What’s In A Name? by Madonna Dries Christensen

A recognizable trademark is one of a company’s most valuable assets. We may not always know the name of the company behind a product, but we’re familiar with Alpo dog food, Campbell’s soup, Chiquita bananas, Smucker’s jam, and thousands of others. Several generations of children have grown up singing the Oscar Mayer weiner jingle.

Writers are notoriously careless when using trademarked names. Probably the most abused company name is Jockey. Many writers use the word “jockey” to describe a style of underwear, the opposite of boxers. For example, “Looking at me from his front window, the young man was wearing only jockey shorts.”

Even if Jockey shorts had been correctly used, the man’s underwear must have been on backwards and inside out for the observer (across the street) to note the label. And she’d need binoculars or extremely good eyesight. Unless a label is visible, or important to the story, use briefs, bikinis, boxers, or long johns to describe the style of underwear. A jockey might wear Jockey underwear or any of a dozen other brands.

Ziploc and Baggie are plastic bags. If you own stock in the company and want to promote the product you’ll want to use the whole name. If not, just say plastic bag; quite likely readers don’t care who made it. The same goes for disposable tissues. Unless the box is visible, and it’s clearly Kleenex or some other brand, tissue will do. Not every recliner chair is made by La-Z-Boy. If it is, spell it correctly, not Lazyboy or Lazy-boy.

Look closely at a bottle of Dr Pepper. There’s no period after Dr, yet most writers put one there.

Coca-Cola or Coke is a trademarked name; coke is slang for cocaine.

Rollerblade is one brand of inline skates. Even if someone’s skates are made by Rollerblade, don’t write “She was rollerblading on the boardwalk.” Her activity is inline skating.

He was wearing Nikes. Wrong. There’s no (s) in Nike. He was wearing Nike sneakers.

There are many gelatin products, but only one is JELL-O (not jello/jell-o).

One does not xerox a document. One might copy a document on a Xerox machine.

A newspaper editor mentioned Vic’s Vapor rub. Who is Vic? It’s Vicks VapoRub.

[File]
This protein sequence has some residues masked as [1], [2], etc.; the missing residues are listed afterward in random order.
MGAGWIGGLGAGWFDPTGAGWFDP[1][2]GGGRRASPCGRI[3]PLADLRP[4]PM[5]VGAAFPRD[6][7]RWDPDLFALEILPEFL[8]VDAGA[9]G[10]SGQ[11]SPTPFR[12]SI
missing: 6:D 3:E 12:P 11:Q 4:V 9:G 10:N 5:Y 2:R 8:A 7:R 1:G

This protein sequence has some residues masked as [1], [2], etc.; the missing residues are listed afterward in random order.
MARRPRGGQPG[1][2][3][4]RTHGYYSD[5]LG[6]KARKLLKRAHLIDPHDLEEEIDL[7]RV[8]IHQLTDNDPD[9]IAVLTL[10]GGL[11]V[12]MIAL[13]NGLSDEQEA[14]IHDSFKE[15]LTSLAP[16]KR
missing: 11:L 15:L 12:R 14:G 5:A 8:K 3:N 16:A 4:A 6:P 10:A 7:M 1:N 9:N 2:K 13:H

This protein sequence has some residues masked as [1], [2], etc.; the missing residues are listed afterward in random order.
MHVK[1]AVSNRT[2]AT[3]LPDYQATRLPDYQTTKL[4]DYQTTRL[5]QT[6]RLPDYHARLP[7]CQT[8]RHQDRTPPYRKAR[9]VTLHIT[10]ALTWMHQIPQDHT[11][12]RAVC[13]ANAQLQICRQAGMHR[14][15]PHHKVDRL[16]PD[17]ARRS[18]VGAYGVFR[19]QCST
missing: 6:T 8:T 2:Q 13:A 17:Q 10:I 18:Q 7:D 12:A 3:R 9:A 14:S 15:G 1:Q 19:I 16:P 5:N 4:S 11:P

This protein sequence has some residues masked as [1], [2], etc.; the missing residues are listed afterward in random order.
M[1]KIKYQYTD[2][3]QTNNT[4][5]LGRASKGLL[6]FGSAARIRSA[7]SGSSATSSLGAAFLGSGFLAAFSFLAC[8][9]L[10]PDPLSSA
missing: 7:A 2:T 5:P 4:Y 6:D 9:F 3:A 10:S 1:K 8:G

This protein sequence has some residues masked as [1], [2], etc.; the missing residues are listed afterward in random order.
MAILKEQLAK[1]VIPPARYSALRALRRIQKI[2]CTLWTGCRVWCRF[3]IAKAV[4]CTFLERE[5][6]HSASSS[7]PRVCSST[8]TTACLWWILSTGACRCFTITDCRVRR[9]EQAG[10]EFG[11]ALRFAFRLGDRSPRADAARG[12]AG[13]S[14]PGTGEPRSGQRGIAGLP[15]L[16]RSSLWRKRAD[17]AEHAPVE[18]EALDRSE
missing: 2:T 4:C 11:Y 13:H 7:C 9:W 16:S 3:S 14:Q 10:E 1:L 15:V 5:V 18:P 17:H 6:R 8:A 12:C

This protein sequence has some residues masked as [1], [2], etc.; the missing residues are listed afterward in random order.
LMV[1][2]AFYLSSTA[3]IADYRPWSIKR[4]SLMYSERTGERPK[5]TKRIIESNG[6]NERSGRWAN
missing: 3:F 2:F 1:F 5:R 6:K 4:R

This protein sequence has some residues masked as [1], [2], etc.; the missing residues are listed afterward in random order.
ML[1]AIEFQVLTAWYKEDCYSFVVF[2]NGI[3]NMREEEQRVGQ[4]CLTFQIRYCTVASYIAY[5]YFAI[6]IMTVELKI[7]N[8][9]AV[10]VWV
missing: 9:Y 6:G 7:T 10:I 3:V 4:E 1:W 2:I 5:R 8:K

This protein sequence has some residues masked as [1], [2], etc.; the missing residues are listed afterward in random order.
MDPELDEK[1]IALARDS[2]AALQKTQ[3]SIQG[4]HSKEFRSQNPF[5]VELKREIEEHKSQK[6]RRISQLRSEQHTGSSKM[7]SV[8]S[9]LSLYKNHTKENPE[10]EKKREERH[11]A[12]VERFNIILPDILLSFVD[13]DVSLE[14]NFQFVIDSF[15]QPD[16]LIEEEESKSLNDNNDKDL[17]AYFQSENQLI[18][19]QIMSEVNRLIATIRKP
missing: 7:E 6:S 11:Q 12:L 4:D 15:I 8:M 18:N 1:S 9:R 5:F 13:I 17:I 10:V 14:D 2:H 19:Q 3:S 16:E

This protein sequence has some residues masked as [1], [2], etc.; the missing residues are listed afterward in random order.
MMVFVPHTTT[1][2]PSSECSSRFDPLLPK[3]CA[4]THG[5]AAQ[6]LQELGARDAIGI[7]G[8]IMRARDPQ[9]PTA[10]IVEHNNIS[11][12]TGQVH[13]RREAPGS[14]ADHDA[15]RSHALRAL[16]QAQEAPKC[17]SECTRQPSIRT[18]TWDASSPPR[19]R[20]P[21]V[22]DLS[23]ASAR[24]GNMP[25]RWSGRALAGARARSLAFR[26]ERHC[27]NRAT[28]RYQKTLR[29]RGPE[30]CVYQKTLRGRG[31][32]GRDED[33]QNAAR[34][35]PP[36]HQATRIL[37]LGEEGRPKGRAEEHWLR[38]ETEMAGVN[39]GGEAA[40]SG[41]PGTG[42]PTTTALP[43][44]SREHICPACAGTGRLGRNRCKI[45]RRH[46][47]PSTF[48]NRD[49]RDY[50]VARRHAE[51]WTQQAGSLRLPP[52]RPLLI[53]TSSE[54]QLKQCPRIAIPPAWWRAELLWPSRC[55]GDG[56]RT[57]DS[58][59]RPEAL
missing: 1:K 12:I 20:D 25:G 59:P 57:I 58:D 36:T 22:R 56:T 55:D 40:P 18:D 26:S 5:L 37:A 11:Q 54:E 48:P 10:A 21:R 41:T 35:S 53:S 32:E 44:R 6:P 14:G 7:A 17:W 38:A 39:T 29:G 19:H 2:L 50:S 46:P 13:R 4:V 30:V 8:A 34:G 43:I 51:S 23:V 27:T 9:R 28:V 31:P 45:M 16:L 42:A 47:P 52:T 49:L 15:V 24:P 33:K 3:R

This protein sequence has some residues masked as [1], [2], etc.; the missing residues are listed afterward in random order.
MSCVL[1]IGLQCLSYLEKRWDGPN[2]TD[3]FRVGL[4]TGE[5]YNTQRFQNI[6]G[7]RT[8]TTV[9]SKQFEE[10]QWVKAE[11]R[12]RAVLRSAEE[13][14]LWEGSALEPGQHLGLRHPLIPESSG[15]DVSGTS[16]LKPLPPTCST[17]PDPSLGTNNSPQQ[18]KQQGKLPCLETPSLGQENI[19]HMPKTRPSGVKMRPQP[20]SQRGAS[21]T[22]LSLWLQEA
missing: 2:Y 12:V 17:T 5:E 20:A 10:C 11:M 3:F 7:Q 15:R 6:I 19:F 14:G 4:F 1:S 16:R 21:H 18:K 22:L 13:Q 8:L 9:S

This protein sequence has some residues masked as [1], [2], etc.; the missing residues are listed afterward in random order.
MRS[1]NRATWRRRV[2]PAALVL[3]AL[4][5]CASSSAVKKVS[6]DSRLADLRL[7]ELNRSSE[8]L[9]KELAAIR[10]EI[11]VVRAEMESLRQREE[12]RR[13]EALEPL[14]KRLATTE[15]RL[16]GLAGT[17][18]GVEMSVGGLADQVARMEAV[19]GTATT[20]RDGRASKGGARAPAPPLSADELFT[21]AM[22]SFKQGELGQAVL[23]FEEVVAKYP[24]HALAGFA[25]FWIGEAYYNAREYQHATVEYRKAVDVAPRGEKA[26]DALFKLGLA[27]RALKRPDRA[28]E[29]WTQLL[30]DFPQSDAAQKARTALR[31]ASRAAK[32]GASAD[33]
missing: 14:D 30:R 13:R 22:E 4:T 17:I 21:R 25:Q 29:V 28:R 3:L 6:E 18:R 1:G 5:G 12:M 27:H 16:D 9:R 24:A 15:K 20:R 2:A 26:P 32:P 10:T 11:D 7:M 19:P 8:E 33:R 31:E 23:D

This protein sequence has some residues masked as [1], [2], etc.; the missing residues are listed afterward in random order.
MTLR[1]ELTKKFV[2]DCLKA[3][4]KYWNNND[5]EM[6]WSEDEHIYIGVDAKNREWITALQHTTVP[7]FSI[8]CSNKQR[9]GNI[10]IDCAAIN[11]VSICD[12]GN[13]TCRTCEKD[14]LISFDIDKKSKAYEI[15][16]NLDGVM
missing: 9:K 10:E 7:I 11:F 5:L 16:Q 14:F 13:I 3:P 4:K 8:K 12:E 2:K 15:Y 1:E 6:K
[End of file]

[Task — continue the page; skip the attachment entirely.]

Jeep (capital J) is a personal civilian automobile, while a jeep is a general purpose, all-terrain vehicle, usually for military use.

Hormel makes a meat product called Spam; spam is unsolicited E-mail.

Here’s the correct spelling of some trademarked names: Bac-Os, Band-Aid, Bic, Brillo, Clorox, Crisco, Dacron, Dolby, eBay, egg beaters, Fiberglas, Fig Newtons, Formica, Frisbee, Goodwill (Industries), Jacuzzi, Jif (not Jiff, peanut butter), Kmart, Laundromat, Lycra (spandex fabric), Lysol, Mace, Masonite, Musak, Novacain, Orlon, Ouija (board), Pampers (diapers), Plexiglas, Polaroid, Popscicle, Post-it (notes), Pullman (trains), Pyrex, Q-tips, Sara Lee, Scotch Tape, 7-Eleven, Styrofoam, Tabasco, Technicolor, Teflon, TelePrompter, Valium, Vaseline, Velcro, Walkman, Wal-mart, Weight Watchers, and Wite-Out (correction product).

Unless mentioning a specific brand, these are a few of many generic terms: aspirin, baking soda, bleach, cellophane, cola, corn flakes, duct tape, ginger ale, kerosene, lanolin, nylon, oatmeal, oleomargarine, potato chips, raisin bran, root beer, and yo-yo.

When in doubt about a product’s spelling, look it up. Check your cupboard, refrigerator, newspaper, telephone book, or your favorite online search engine. If possible, look at the product’s Web page. The above mentioned Oscar Mayer weiner was spelled Meyer on dozens of unofficial sites.

What’s in a name? Think of trademarked names in terms of your byline. If your name is Mari Joennes, would you want it spelled Mary Jones above a published story?

Madonna Dries Christensen of Sarasota, Florida is currently on the editorial board Doorways magazine and is past Contributing Editor to Writer’s Guidelines and News magazine. She’s been twice nominated for the Pushcart Prize for fiction and has published nonfiction, fiction, and poetry, in more than 100 publications. She is also the author of the [as yet unpublished book] book, Swinging Sisters.